The craft brewing industry is famously collaborative. Brewers share insights and techniques as they brew a collaboration beer, the label of which bears both logos and a brief declaration of undying friendship. They hang out together at beer festivals, praising one another’s beers, swapping memories and promising future projects together. The whole thing looks suspicious as hell, but the evidence is overwhelming.
One of the strongest collaborative programs in craft beer is the Pink Boots Society (PBS), founded in 2007. According to the PBS website, the organization was established “to assist, inspire, and encourage women in the fermented/alcoholic beverage profession through education.” The group has chapters in most states, and has also organized chapters in Europe, South America and Oceania. Breweries raise money for the group’s scholarships by brewing a special beer, usually on International Women’s Day (March 8).
The fundraising model is pretty simple. Yakima Chief Hops offers a special hops blend for the beer and donates a portion of their sales to the scholarship fund. Country Malt Group offers a grist blend with a similar deal. Breweries may choose to kick in some margin of sales to local chapters on top of dedicating time and facilities to the project. Host breweries invite PBS members in for the brew day, even PBS members who work at competing breweries. The beer is then packaged and sold, often with a cheerful label explaining the good work the beer is funding.
Heather Holland, co-owner of Outland Farm Brewery, in Pittsfield, was a PBS member before Maine had a chapter. Her husband, Michael, brewed at Firefly Hollow Brewing, in Connecticut, before the couple relocated to Maine. Heather owns a farm in Pittsfield, and Michael owns a small manufacturing company that makes control panels for breweries. Anticipating that they would open their own brewery in a few years, Heather Holland connected with other PBS members in Maine to organize a chapter.
Mary Weber and Elizabeth Johnston were also founding members. Weber, co-owner of Monhegan Brewing, and Johnston, co-owner of Lake St. George Brewing, were fortunate to have the very best mentor in Maine beer: their father, Danny McGovern, founded a brewery back in 1993 and has been commercially brewing ever since.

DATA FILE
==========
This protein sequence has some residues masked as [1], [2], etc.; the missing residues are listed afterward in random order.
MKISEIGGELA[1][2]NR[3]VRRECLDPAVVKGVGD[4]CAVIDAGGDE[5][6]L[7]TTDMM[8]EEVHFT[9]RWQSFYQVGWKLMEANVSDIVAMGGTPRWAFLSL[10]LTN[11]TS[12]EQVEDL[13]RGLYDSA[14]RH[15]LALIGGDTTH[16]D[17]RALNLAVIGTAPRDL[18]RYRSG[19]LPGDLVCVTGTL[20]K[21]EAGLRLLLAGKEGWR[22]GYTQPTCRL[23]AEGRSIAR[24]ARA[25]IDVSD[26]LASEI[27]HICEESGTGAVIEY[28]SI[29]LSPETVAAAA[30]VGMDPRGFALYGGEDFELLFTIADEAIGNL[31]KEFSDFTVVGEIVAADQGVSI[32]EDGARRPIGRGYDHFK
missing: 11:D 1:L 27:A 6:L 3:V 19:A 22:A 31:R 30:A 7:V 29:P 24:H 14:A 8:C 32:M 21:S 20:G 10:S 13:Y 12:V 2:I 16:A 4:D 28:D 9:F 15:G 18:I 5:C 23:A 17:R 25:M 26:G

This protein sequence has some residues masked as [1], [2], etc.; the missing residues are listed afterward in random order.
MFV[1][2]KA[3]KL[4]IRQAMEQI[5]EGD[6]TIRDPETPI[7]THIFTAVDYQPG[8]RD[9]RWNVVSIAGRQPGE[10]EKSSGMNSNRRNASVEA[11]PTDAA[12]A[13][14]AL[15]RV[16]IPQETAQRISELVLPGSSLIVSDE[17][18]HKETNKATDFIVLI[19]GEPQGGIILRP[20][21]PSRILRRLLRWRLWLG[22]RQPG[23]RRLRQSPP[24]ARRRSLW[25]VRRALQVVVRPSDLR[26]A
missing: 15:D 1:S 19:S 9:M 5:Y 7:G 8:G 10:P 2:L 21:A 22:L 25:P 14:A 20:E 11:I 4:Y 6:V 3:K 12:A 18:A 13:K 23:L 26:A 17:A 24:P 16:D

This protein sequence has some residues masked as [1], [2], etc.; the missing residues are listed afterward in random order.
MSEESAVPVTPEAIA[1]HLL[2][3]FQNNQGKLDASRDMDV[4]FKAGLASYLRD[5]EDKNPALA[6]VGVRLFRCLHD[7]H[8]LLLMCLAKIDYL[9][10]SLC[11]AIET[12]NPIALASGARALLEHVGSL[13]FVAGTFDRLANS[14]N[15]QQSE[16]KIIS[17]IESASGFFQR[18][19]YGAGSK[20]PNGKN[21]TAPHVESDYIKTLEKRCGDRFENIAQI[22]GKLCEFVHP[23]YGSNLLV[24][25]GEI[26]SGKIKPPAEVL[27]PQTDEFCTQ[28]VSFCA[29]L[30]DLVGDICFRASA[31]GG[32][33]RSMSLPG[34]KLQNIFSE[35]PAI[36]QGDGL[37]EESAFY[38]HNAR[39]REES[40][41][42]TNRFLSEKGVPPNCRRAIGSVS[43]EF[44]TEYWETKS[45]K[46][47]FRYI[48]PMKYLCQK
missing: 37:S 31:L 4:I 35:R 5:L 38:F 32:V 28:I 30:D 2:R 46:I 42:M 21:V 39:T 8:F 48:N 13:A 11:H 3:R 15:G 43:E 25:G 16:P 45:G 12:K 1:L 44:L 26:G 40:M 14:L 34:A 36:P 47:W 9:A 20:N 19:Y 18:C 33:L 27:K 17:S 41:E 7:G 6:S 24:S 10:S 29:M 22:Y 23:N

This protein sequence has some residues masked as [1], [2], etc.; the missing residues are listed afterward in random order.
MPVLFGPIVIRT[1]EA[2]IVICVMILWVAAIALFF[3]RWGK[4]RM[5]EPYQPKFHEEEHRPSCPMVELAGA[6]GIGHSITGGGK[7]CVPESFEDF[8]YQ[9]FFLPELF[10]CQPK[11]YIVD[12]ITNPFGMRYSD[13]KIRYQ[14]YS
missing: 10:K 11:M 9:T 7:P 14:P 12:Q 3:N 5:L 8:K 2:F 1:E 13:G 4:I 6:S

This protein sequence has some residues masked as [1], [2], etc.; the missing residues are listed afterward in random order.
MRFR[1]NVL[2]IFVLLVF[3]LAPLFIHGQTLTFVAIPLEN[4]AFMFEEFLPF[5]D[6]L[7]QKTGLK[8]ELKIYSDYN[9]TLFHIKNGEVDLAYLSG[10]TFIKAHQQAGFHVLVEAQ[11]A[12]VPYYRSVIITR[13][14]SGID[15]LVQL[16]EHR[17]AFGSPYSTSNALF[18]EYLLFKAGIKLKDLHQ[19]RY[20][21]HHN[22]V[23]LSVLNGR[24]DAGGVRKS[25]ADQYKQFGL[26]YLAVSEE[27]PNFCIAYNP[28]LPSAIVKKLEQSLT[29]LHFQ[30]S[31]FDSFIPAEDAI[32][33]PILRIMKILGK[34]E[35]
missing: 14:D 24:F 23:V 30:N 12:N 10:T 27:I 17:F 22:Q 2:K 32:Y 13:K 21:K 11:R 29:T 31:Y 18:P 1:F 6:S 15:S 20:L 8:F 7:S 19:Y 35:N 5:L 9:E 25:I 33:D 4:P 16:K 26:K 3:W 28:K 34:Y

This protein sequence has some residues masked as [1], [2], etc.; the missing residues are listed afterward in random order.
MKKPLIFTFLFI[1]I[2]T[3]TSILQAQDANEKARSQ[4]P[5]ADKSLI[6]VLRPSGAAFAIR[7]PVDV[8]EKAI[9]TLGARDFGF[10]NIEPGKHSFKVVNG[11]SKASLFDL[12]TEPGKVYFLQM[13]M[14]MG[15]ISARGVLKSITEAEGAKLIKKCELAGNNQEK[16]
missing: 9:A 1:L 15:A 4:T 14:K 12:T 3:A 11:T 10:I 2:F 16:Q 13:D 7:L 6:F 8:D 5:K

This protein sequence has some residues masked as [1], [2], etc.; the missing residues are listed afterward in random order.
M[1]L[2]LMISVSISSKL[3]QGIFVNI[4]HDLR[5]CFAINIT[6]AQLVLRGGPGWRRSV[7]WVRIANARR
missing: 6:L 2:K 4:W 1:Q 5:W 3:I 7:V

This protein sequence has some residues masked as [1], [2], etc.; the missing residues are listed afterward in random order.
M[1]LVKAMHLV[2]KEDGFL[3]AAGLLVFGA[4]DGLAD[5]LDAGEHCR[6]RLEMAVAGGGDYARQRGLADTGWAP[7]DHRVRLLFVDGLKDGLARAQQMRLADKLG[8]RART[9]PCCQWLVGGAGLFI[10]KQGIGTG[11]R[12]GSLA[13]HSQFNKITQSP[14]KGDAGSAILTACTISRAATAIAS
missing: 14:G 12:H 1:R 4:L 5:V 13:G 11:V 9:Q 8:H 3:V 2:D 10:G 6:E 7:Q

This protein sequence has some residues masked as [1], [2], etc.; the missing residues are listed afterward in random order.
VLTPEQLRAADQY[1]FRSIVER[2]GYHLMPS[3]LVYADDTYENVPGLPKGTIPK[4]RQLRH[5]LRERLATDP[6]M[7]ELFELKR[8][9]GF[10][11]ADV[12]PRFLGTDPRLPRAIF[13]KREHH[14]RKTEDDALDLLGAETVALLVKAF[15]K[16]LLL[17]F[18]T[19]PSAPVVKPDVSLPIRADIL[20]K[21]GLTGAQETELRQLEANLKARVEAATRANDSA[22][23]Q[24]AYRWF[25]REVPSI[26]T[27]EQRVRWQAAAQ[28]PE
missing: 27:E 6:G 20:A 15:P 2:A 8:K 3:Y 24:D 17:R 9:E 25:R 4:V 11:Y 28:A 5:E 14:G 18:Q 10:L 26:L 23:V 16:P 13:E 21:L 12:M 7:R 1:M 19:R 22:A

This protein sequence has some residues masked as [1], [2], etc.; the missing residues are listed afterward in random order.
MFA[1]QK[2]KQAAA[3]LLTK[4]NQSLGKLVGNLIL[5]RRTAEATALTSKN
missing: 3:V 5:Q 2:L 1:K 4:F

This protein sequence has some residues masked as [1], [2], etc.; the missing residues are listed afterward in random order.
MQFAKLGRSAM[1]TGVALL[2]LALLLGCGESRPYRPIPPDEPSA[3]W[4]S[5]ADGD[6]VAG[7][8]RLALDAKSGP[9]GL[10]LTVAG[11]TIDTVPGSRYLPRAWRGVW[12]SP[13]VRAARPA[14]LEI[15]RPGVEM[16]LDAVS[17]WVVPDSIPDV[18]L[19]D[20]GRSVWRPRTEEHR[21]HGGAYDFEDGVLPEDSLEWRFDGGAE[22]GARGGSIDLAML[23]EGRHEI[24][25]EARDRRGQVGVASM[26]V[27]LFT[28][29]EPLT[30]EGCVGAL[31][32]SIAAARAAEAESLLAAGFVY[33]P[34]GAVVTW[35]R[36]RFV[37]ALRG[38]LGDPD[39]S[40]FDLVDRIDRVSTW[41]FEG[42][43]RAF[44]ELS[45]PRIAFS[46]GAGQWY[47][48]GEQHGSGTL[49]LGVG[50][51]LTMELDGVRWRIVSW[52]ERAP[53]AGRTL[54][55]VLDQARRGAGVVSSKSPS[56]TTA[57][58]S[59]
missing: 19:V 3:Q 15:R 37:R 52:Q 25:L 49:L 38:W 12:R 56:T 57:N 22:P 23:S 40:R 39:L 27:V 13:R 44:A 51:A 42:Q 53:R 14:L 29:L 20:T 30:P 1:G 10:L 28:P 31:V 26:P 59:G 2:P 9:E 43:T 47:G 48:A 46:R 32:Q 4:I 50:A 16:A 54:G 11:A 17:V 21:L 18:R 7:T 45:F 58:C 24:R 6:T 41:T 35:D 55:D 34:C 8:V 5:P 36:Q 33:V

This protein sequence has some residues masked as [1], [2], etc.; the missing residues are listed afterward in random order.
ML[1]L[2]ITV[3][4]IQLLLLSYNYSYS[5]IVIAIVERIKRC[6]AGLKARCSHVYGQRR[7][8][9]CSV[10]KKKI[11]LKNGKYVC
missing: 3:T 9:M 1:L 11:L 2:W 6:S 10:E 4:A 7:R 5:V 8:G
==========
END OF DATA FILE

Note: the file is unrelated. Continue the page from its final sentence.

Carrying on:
Heather Holland recalled that the sisters hosted the first PBS brew. “They were an integral part of starting the chapter,” she said. “The first collaboration brew was at Lake St. George and anybody in Pink Boots could come. At that time, we had about twelve people and that felt phenomenal.”
The Maine chapter now has about 50 members, and at least 10 breweries will participate this year. The group is also expanding to the wine, cider, seltzer and spirits industries. Heather Holland noted that she will join Courtney Kaslow of Portland’s Goodfire Brewing Co. for “our first non-beer collaboration brew day,” at Après, the cider and seltzer company in East Bayside.
Although the hops blend is specified as part of the fundraising program, the resulting beers are far from identical. In 2020, Rising Tide Brewing collaborated with their East Bayside neighbor, Three of Strong Spirits, to create Uncharted Waters, a cocktail-inspired beer that incorporated barrel staves in the brew.
This year, both Flight Deck Brewing, in Brunswick, and Nonesuch River Brewing, in Scarborough, brewed black IPAs for the program, a style that was briefly popular before virtually disappearing again. Shea Cusick of Nonesuch dubbed her beer 90’s Night, while Flight Deck honored a squadron of WWII female bomber pilots known as Night Witches. Flight Deck’s version will be available in cans and on tap, but 90’s Night will only be available on tap at Nonesuch.
And the money raised? Last fall, Yakima Chief Hops and Country Malt Group donated $124,296 to the national Pink Boots Society. In Maine, Katie Beaucage, of Allagash Brewing, and Gabriel Clarke, of Maine Beer Company, both received scholarships to advance their careers. Beaucage will participate in the Pink Boots Exclusive Yakima Chief Hops Experiential Trip, providing her with knowledge and skills to apply in the recipe development and pilot program. Clarke received Portland State University’s Business of Craft Brewing Certificate scholarship.
On the Pink Boots Maine chapter’s Instagram page, Clarke wrote, “It doesn’t seem so lonely as a trans person in this industry, knowing I’m on my way to create space for other people like me.”
Heather Holland also noted that local scholarship money has paid for all members in Maine to participate in the Cicerone Beer Server Training program, which schools attendees in beer styles and proper storage and service. Restaurants and breweries around Maine have hosted training nights for the members, 10 of whom have already taken their Cicerone certification exams.
Tell Tom Major whether he should have used half of this column to geek out about this year’s hops blend (Loral again?!) at firstname.lastname@example.org.